Visitor Question

Filing a claim for a work related car accident with fellow employee?

Submitted By: Joe (New York)

I was rear-ended by a fellow employee while at work.

I was in a work vehicle, stopped at a stop sign and she was in her friend’s private vehicle on work grounds.

She rear-ended me causing me personal injuries.

I received workers’ compensation benefits.

I was also wondering, can I sue her private insurance for pain and suffering and lost wages above what workers comp has paid me? How would I go about doing this? Thanks.

Disclaimer: Our response is not formal legal advice and does not create an attorney-client relationship. It is generic legal information based on the very limited information provided. Do not rely upon the information in our response, or anywhere else on this site, when deciding the proper course of a legal matter. Always get a personalized case review from a local attorney.


Dear Joe,

From the facts you present, it appears you have a right to file two (2) separate personal injury claims, one against the driver and one against the owner of the vehicle.

Such claims can include a demand for compensation for your medical bills, chiropractic, and/or dental bills, out-of-pocket expenses for such things as medications, crutches, cervical colors, costs of transportation to and from treatment, etc., full lost wages (as compared to approx. only two-thirds of lost wages paid under workers’ compensation), and for your pain and suffering (not covered under your workers’ comp).

To begin the claims process, ask the driver and car owner for their insurance information. Contact the respective insurance companies and go about the process of filing two personal injury claims.

The two insurance companies cannot deny your claims based on your receipt of workers’ compensations benefits. The driver and car owner (through their insurance companies) are individually and collectively liable for your injuries and compensation.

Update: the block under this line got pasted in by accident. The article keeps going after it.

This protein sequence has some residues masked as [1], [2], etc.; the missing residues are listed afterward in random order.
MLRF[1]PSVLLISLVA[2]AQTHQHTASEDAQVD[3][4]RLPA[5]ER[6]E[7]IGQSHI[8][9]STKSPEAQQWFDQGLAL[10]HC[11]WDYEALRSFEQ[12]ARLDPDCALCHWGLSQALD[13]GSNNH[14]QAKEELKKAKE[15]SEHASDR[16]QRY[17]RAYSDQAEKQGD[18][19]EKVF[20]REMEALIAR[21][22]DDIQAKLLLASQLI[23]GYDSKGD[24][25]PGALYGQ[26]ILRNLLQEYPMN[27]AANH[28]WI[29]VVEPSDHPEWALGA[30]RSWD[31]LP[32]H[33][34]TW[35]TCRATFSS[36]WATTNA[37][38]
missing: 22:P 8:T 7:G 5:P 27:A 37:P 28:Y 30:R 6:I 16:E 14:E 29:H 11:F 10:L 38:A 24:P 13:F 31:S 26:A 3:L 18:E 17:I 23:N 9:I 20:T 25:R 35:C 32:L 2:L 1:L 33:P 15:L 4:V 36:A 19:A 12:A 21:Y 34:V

It is important to note, if you do receive compensation from the driver and/or owner’s auto insurance companies, your employer’s workers’ compensation company may have the right to reimbursement from you for compensation they paid to you. This is known as “subrogation.”

Such action should not be a major deterrent, as it’s entirely possible the driver and owner’s insurance companies may provide compensation for all your lost wages, and for your pain and suffering.

Because such amounts weren’t previously paid by your workers’ comp insurance, the workers’ comp insurance company cannot request reimbursement for those amounts. As a result, you may “net” a higher recovery.

Because this process can be quite challenging to pursue on your own, you might consider seeking the advice and counsel of one or more personal injury attorneys. Most do not charge for initial office consultations.

The above is general information. Laws change frequently, and across jurisdictions. You should get a personalized case evaluation from a licensed attorney. Find a local attorney to give you a free case review here , or call (888) 647-2490.

Best of luck,

Published: May 29, 2014

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